Update : It now appears that Getty Images are now responsive by default and the inclusion of the script below could break the display of Getty embed images.

In a fantastically generous move Getty Images has made millions of its photos freely available for non-commercial uses today.

More commonly associated with heavy handed protection of their copyright Getty has seemingly become a generous soul in providing a huge selection of images for free. The only payment Getty receives comes in the form of a link, attribution and sharing options that are displayed below each image.

Also, though the images are freely available for non-commercial uses their terms are rather specific and do allow editorial websites the ability to use the images, even if they gain income from advertising. But I’m guessing larger editorial sites such as The Huffington Post or Mail Online would find themselves excluded.

Yet as good a move this is the images available aren’t that robust and are rather limited in a couple of cases.

Fixed Resizing

In a nutshell you can make Getty images smaller but not bigger, not without loss in quality anyway.

To understand why you have to understand the code.

Getty Images Embed Code

The images are displayed through use of an iframe, similar to the method now adopted by Youtube. But where Youtube offers the ability to alter the dimensions of its videos Getty has not provided that functionality. In fact there are no options to change anything regarding the embed code.

With Getty you get a single image, at a single size and that size is the same as the dimensions of the iframe. They don’t conveniently store a larger version of the image and resize it depending on the dimensions you set for the iframe.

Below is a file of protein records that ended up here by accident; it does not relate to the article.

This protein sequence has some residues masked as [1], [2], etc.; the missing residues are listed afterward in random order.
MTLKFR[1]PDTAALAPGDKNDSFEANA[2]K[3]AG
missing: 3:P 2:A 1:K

So though you can alter the size of the iframe to fit both smaller and larger spaces the image requested from Getty remains the same and if you want a bigger image it’s likely to become blurry depending on how big you go.

It’s also important to note the height of the iframe includes an additional 69 pixels over the height of the image. This is to allow space for the attribution stuff to appear below the image. If you do wish to resize the iframe you’ll need to ensure you accommodate this. Yes, it is possible to hide all this stuff below the image but I wouldn’t want to go up against Getty’s lawyers when they notice.

Image Editting

A professional wouldn’t expect to be able to edit a resource that is embedded in this way but it’s worth a mention. If you do want to attempt to save one of these free images, edit it in Photoshop and re-upload it to your website then expect a letter from Getty’s lawyers, even if you keep the original attribution.

Keeping the attribution might seem like enough to appease them but I wouldn’t like to gamble on it.

In time Getty might provide limiting editing and resizing of the image but if they do I imagine it will be through a limited set of Instagram type filters or simply the ability to greyscale the image rather than a full editing suite.

Responsive Images

This is biggest misstep by Getty. In a time where responsive websites are becoming the default their embed code does nothing to accommodate the changing way in which websites are built.

This issue is in some ways related to the problem with resizing images but kicks up another problem. If you want the image to be responsive it can be as simple as using max-width in CSS to ensure the iframe never extends outside of its container.

But while this deals with the width it doesn’t accommodate the height of the iframe which remains constant, leaving a large amount of whitespace below the attribution as the image gets smaller.

Our solution is to turn to JavaScript and alter the height on load and resize of the website. Finding a similar solution for iframes on github we made a couple of amendments to target only the Getty iframes and deal with the 69 pixels used for the attribution.

You’ll find the code at the base of this article.

A step forward

It’s a big help that a company like Getty is offering this service. Getting images from Flickr can be a creative commons nightmare, using Google images is just looking for trouble and royalty free stock imagery is pretty dire.

Being able to source free quality imagery has been a problem in recent years and Getty does seem to be providing an extensive range of imagery from celebrity stuff to pictures of sunsets and goldfish bowls.

How Getty plans to monetise such a change to their business model will be interesting to see but so will watching how their competitors react.


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